In the absence of a serious political platform, the Rhinoceros party candidate Jordan Turner offered few real solutions for the nation’s ills, but displayed the levity that might be needed in order to tackle some of them.
Turner joined other federal candidates in the Cariboo-Prince George riding – Jon Ronan (IND), Dick Harris (CON), Jon Van Barneveld (NDP), Henry Thiessen (CHP), Sangeeta Lalli (LIB), and Heidi Redl (GRN) – for the first of two all-candidates meetings Wednesday evening at the Cariboo Arts Centre.
The meeting was organized by the Williams Lake chapter of the Council of Canadians and gave the public an opportunity to submit questions that would be answered by each candidate.
The first question: how would candidates address the growing gap between the rich and the poor? Thiessen said society must consider the reasons for the gap. He suggested the problem is a result of taxation. Ronan offered more details including raising personal income tax for the highest earners, lowering tax rates for the middle class and suggested setting corporate tax rates at 18 per cent. Van Barneveld proposed a reinvestment in Canada’s social safety net in order to “lift” people up. “We need to take a look at what kind of society we want to live in,” he said.
Harris acknowledged the growing gap and suggested a combination of education and a low-tax regime for both citizens and business is the answer.
“I don’t think trying to address the poverty gap by becoming a welfare state is the answer,” Harris said. Redl proposed to raise taxes on carbon-based polluters while lowering the personal and corporate tax.
Would the candidates oppose the party if it embarked on a policy it has not publicly introduced during the election?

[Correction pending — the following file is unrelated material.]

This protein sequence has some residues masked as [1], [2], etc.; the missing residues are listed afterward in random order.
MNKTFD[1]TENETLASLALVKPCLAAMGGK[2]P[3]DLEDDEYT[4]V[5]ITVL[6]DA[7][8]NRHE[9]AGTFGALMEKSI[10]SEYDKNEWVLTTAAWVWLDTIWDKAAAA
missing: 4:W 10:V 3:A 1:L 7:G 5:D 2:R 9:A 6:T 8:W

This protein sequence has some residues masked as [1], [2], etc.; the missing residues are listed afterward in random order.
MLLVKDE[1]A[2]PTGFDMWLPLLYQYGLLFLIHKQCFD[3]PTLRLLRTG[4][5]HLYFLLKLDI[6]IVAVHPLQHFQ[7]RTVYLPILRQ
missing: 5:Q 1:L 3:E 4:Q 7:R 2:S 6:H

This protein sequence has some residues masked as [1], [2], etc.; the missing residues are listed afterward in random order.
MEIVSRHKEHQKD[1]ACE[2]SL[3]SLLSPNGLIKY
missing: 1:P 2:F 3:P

Thiessen said the litmus test would be whether a policy benefitted all Canadians. “I would only support it if it met that criteria.” Van Barneveld suggested an “open dialogue” with MPs could prevent that from happening.
“The job of the MP is to represent your voice in Ottawa,” he told the audience. Harris said the government takes direction from the voters through the election process. In supporting a government citizens send a message on the direction they would like government to proceed. “Government is elected by a majority of the vote and is expected to continue down the path it presents as part of its platform,” Harris said.
Lalli expressed doubt that this scenario would transpire given leader Michael Ignatieff’s cross-country tour last year where he heard the concerns of Canadians.
Candidates were then asked how they would address seniors’ issues given that the baby boomer generation is now hitting 65.
Van Barneveld outlined his party’s interest in bringing home care under the Health Act, improving the Guaranteed Income Supplement to seniors as well as “bolstering” the pension system. Harris said no party had an exclusive interest in seeing seniors prosper only different approaches as to how it can be achieved. He said the Conservatives have reduced income taxes so that thousands of seniors are off income-tax roles.